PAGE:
[erlang-questions] Local namespaces in case/try

Richard O'Keefe <>
Mon Jul 16 01:47:13 CEST 2012

On 15/07/2012, at 10:40 PM, Dmitry Groshev wrote:
> don't you think about case as some sort of imperative construction?


I don't think of 'case' in SML as imperative.
I don't think of 'case' in Haskell as imperative.

Because they aren't.

So why should I think of 'case' in Erlang as imperative? 

Because it isn't.

Yes, of course you can wrap 'case' around some code that
_is_ imperative, but if I put a tiger in a wooden box,
that doesn't mean the *box* has teeth and claws.

And in any case, what has "imperative" to do with
"variable scope"?

> Because I can't see why "case" can't be that "keyword to introduce new variable"

It _could_ be in a new language.  But it isn't in Erlang,
and there are good reasons why it wasn't.

> — case is isolated in some sense.

Why yes: in the sense that there is nothing like 'case'
except, oh, 'if', and, 'receive'.  They are all exactly
the same in this respect.  Where do you get 'isolated'?

> It was already done with list comprehensions, after all.

There is a HUGE difference.
In the alternative-choice constructs of Erlang,
if execution continues after them, exactly one of the
alternatives will have been executed exactly once, so
any variable which is bound in every alternative will
certainly be available with an unambiguous binding.

List comprehensions and funs share an important characteristic
which is relevant: the bindings in them might never be
executed at all, or if executed might be executed very many
times.  They cannot produce an unambiguous binding.  So they
do not.  

> Moreover, this is the case in Haskell that you've mentioned:
> Prelude> let a = [1, 2, 3]
> Prelude> case a of [b, c, d] -> "ok"
> "ok"
> Prelude> b
> <interactive>:6:1: Not in scope: `b'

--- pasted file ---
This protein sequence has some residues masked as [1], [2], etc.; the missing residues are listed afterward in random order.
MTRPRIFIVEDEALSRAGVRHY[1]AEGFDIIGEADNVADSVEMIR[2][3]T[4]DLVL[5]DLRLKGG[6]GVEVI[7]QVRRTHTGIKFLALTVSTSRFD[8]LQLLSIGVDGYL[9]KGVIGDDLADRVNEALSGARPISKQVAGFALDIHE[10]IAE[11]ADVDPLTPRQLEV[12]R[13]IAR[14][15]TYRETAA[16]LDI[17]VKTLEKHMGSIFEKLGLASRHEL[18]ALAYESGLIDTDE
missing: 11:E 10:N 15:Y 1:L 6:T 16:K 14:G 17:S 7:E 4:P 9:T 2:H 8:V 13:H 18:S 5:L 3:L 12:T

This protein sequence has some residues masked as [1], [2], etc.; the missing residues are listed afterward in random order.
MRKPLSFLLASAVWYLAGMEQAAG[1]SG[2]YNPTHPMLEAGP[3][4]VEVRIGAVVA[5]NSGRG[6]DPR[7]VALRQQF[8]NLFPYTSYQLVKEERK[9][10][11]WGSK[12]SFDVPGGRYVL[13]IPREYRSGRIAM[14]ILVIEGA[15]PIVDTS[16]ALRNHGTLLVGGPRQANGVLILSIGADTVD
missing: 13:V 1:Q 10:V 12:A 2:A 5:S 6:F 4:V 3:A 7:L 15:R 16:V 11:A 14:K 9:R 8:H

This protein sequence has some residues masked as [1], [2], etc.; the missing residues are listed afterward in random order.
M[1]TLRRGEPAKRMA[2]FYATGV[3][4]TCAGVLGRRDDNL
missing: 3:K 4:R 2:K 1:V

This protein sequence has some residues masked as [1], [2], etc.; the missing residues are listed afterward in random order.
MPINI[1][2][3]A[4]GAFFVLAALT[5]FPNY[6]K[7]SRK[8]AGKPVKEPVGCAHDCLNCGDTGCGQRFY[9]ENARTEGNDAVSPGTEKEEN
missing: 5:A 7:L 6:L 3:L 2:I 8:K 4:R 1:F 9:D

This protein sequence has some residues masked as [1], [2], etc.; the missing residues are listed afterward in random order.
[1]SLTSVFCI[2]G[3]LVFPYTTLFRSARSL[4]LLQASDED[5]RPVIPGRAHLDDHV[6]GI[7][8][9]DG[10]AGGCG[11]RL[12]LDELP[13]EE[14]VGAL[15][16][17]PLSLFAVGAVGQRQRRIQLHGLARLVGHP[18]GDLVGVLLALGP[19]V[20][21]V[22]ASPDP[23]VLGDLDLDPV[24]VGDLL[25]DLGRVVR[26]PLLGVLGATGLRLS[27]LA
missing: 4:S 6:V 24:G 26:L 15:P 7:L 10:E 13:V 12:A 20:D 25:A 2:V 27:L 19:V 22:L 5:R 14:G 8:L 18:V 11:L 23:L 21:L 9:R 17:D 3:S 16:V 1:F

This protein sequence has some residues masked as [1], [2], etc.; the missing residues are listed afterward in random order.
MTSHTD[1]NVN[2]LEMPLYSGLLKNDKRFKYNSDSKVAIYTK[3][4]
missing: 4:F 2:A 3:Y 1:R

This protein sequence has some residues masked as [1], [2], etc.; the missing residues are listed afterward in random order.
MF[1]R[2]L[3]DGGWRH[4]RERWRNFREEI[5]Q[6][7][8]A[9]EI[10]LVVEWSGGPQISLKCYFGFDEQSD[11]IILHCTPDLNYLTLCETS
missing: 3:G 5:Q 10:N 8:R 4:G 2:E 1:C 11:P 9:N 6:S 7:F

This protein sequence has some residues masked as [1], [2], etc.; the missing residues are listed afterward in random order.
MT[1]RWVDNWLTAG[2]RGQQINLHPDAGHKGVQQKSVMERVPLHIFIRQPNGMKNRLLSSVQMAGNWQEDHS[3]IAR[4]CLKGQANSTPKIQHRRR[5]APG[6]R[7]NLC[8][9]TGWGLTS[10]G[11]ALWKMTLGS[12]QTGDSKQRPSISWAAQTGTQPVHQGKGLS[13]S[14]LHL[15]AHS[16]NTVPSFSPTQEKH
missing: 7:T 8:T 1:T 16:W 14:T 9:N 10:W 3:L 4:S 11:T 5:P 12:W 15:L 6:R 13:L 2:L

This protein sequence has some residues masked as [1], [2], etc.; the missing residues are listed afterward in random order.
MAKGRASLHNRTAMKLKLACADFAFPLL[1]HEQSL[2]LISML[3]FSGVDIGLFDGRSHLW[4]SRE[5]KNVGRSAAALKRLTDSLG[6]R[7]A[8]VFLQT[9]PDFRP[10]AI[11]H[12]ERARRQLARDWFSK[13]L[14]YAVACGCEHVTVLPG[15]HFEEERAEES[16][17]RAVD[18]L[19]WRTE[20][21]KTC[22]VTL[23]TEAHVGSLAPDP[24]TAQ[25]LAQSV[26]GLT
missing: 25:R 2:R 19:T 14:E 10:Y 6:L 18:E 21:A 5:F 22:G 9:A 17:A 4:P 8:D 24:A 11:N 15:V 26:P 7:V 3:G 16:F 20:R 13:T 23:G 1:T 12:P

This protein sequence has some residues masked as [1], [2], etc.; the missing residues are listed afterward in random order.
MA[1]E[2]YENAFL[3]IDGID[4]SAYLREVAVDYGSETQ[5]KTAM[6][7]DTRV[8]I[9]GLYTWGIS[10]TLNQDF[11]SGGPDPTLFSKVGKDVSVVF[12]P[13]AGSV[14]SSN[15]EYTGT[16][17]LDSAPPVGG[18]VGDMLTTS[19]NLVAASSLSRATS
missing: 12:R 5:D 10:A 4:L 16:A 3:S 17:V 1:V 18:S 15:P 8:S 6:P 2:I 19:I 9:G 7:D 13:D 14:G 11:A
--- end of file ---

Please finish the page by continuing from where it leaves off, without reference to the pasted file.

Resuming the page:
Haskell is not Erlang; many aspects of Haskell differ from Erlang,
starting with the syntax of identifiers ("a" is a variable in
Haskell but a constant in Erlang; Haskell allows "'" in identifiers
but forbids "." while Erlang does it the other way).

In particular, Haskell and Erlang have different scope rules.
So what else is new?  That does NOT mean that Haskell is the only
way to do things.  (Although I do love Haskell.)

> So does OCaml:

which is the runner-up for the title of "world's ugliest functional
language".  The prize-winner is of course XSLT.

I keep trying to use O'Caml for the excellence of its compiler,
and keep being driven away by its ugliness.

The important point, of course, is that these are different languages
with different rules about practically everything.

> So it's more like some obscure "feature" of Erlang for newcomers, which is no good.

Erlang is designed for people who are willing to RTFM.

> Speaking about better example:
> test(Input) ->
>     Result = case test1(Input) of
>                  {ok, BetterInput} ->
>                      case test2(BetterInput) of
>                          {ok, BestInput} ->
>                              do_something(BestInput);
>                          {error, _Reason}=Error ->
>                              Error
>                      end;
>                  {error, _Reson}=Error ->
>                      Error
>              end,
>     case Result of
>         {ok, _}=Ok -> Ok;
>         {error, _Reason}=Error -> %% OOPS!
>             do_something_on_error(Error)
>     end.

But this is NOT ***REAL*** CODE.  It is an example made up
for the occasion.  I have no reason whatsoever to imagine
for one instant that this is anything like code that anyone
*really* needs to write.

Amongst other things, I find this tangled code quite
unnecessarily hard to read.  Let's try to figure out what
it is supposed to do

test1(Input)            = {ok,BetterInput} and
test2(BetterInput)      = {ok,BestInput} and
do_something(BestInput) = {ok,Answer}
 => {ok,Answer}

Anything along the way = {error,Reason}
 => do_something_on_error({error,Reason})

Anything else
 => crash.

Ah hah!  Just

test(Input) ->
    case case test1(Input)
           of {ok,Better_Input} ->
              case test2(Better_Input)
                of {ok,Best_Input} ->
                 ; E -> E
            ; E -> E
      of OK  = {ok,_} ->
       ; ERR = {error,_} ->

Now it's a _little_ clearer.

This actually looks like a case where throwing
exceptions instead of returning {error,Reason}
would be better:

test(Input) ->
    try do_something(test2(test1(Input)))
    catch {error,E} -> do_something_on_error(E)

I repeat my earlier request, with added emphasis.

> Give us a SERIOUS example! 
> Show us some code that is easier to read if you do this!

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